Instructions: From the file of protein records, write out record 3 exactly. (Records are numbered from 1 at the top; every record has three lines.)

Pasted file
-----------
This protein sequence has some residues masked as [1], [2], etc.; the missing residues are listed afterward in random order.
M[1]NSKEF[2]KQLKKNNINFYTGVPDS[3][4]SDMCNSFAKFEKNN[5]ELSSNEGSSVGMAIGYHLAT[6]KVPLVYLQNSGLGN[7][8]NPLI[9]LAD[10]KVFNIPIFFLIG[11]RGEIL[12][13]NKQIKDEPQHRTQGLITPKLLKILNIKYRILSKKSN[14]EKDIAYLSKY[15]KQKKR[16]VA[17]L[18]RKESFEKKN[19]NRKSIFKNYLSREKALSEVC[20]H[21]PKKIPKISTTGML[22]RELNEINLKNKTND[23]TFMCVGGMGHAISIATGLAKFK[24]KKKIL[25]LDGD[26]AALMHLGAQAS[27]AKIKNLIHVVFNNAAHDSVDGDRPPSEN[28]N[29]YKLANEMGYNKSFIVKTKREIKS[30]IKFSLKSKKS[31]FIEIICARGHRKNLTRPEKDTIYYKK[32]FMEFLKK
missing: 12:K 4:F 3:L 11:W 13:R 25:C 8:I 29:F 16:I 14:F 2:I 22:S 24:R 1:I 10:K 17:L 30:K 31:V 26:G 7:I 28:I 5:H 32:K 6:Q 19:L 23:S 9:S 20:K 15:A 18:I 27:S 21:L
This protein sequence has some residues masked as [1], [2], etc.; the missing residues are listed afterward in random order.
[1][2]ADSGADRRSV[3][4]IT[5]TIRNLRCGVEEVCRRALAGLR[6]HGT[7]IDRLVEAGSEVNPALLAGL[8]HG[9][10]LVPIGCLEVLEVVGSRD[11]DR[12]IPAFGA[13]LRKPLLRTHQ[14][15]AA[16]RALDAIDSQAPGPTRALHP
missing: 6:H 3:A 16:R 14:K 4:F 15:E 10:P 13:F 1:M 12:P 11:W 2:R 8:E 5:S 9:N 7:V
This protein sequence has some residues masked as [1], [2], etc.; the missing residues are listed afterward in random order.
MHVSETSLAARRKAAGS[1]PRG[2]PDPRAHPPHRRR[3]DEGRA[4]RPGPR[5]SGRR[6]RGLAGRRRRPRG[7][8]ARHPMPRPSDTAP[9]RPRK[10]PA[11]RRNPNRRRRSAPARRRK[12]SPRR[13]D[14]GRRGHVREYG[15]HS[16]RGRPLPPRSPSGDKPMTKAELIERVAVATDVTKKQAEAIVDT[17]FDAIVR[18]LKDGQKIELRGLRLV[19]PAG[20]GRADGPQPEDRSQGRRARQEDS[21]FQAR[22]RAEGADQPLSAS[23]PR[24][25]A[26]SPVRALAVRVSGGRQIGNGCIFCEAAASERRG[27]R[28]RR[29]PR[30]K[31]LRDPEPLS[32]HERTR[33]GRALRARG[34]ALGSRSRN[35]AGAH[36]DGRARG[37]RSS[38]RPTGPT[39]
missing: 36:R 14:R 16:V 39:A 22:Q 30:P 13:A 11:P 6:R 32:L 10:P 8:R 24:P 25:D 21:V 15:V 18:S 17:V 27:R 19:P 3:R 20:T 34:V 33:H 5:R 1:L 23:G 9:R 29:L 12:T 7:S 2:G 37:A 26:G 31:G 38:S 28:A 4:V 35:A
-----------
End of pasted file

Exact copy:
This protein sequence has some residues masked as [1], [2], etc.; the missing residues are listed afterward in random order.
MHVSETSLAARRKAAGS[1]PRG[2]PDPRAHPPHRRR[3]DEGRA[4]RPGPR[5]SGRR[6]RGLAGRRRRPRG[7][8]ARHPMPRPSDTAP[9]RPRK[10]PA[11]RRNPNRRRRSAPARRRK[12]SPRR[13]D[14]GRRGHVREYG[15]HS[16]RGRPLPPRSPSGDKPMTKAELIERVAVATDVTKKQAEAIVDT[17]FDAIVR[18]LKDGQKIELRGLRLV[19]PAG[20]GRADGPQPEDRSQGRRARQEDS[21]FQAR[22]RAEGADQPLSAS[23]PR[24][25]A[26]SPVRALAVRVSGGRQIGNGCIFCEAAASERRG[27]R[28]RR[29]PR[30]K[31]LRDPEPLS[32]HERTR[33]GRALRARG[34]ALGSRSRN[35]AGAH[36]DGRARG[37]RSS[38]RPTGPT[39]
missing: 36:R 14:R 16:V 39:A 22:Q 30:P 13:A 11:P 6:R 32:L 10:P 8:R 24:P 25:D 21:V 15:V 18:S 17:V 27:R 19:P 3:R 20:T 34:V 33:H 5:R 1:L 23:G 9:R 29:L 12:T 7:S 2:G 37:A 26:G 31:G 38:S 28:A 4:V 35:A